The limitations associated with local Internet and broadband services – both in terms of price and speed – have spurred wireless community network initiatives around the country. Wireless User Groups, also known as WUGs, are available in all major cities and many larger towns in South Africa.
The biggest community wireless network is currently the Pretoria Wireless User Group (PTAWUG). From its humble beginnings of two Linksys wireless routers and two panels on a Lynwood roof in mid-2007, PTAWUG has grown to become the largest free community wireless network in the country, covering a large portion of the greater Pretoria municipality.
According to Dawie Joubert, one of the drivers of the PTAWUG initiative, there are currently well over 1,000 connected users to the wireless network which stretches from Hammanskraal to Midrand. The network currently sports 73 high sites with numerous high-site upgrades and additional high-sites in the pipeline.
The network is currently used for various services including online gaming, file sharing, VoIP services, IRC and Internet Messaging, live video streaming, live radio streaming, a YouTuibe clone called WugTube, Weather updates, speedtest services and even a yellow pages directory.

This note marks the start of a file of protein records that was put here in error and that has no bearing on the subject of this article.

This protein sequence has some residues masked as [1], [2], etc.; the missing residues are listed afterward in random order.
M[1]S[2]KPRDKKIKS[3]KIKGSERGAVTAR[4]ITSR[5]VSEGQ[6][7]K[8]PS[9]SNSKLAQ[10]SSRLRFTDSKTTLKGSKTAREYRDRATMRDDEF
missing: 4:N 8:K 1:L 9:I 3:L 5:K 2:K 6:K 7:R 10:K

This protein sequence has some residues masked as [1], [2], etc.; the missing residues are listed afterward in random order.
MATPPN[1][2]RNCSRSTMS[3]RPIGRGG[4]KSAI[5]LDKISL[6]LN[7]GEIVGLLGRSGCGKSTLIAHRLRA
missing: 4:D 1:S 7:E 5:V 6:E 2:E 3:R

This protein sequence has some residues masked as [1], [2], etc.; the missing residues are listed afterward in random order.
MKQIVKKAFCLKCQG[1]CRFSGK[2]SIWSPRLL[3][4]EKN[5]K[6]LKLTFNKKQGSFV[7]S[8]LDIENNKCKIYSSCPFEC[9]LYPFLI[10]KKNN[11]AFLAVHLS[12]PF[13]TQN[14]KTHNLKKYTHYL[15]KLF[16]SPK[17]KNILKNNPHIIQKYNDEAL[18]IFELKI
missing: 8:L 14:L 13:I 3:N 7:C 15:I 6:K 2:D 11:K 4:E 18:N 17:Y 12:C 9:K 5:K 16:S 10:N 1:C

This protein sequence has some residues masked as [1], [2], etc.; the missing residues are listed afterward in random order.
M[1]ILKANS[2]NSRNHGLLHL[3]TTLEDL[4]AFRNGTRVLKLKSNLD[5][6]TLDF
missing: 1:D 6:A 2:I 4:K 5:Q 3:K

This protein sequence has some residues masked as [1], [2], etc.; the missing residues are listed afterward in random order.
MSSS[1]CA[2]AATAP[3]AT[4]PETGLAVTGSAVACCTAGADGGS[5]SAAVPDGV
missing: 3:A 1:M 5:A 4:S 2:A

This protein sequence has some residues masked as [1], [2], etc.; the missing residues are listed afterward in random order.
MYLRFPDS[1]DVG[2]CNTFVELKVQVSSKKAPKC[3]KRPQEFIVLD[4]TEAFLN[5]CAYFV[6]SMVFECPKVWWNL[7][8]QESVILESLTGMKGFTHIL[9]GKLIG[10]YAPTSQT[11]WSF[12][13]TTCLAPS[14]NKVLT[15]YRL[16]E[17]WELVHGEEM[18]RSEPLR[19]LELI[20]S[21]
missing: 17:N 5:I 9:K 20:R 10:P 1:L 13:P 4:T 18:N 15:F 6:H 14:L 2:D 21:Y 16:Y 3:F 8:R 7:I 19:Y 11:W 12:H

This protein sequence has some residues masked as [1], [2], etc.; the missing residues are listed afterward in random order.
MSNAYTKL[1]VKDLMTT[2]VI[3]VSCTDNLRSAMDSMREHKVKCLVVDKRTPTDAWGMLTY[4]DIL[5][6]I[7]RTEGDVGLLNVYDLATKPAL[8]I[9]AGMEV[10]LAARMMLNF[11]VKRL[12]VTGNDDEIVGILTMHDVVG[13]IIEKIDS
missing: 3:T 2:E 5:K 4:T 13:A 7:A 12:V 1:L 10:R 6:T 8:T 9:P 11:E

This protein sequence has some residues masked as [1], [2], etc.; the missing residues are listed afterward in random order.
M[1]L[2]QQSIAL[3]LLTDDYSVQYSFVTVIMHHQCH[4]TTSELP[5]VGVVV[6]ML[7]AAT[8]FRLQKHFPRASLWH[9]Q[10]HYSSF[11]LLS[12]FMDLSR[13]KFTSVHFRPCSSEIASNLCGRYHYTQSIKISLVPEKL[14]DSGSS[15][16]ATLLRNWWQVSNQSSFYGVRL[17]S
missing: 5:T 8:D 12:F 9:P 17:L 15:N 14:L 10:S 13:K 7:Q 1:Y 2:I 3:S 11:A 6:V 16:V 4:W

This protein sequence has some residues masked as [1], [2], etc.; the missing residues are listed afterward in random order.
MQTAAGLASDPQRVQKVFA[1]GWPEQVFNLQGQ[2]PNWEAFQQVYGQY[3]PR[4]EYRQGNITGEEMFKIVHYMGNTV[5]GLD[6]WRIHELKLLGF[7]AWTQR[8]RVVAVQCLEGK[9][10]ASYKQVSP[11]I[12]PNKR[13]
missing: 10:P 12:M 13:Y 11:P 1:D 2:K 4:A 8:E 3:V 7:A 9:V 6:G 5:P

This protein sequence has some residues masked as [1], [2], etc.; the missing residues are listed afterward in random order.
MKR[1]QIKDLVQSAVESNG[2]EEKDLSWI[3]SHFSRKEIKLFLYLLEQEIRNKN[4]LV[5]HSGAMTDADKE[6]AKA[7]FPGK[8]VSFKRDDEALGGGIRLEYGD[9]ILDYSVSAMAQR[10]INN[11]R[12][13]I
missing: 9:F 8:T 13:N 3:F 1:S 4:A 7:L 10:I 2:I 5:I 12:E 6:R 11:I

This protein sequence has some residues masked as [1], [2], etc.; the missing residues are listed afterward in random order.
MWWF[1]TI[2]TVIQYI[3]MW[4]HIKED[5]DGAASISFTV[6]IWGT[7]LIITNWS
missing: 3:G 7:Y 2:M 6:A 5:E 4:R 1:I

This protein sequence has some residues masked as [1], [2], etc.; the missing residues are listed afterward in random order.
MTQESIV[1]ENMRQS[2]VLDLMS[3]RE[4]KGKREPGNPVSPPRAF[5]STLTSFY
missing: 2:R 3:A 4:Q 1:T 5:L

The PTAWUG has also sparked a new podcast called Let’s Talk Geek – http://www.letstalkgeek.net/ – hosted by well known Wuggers Stewart Allen, Tim Haak, Barry Reid and Jeff Hinds
The best part of the PTAWUG network is that it is free and unlimited where the only restriction on speed or usage is that of the technology used. The strong growth in user numbers and high sites further strengthens the network and the strength of the community.
An additional advantage of the PTAWUG is that it is connected to JAWUG (Johannesburg wireless network), which in turn is connected to the Potchefstroom Wireless Network (PCN), bringing together wireless community network users across most of Gauteng and even the North West Province.
More details about the PTAWUG and how to get connected is available on the PTAWUG website Users in the Johannesburg area can visit the JAWUG website for the same information.
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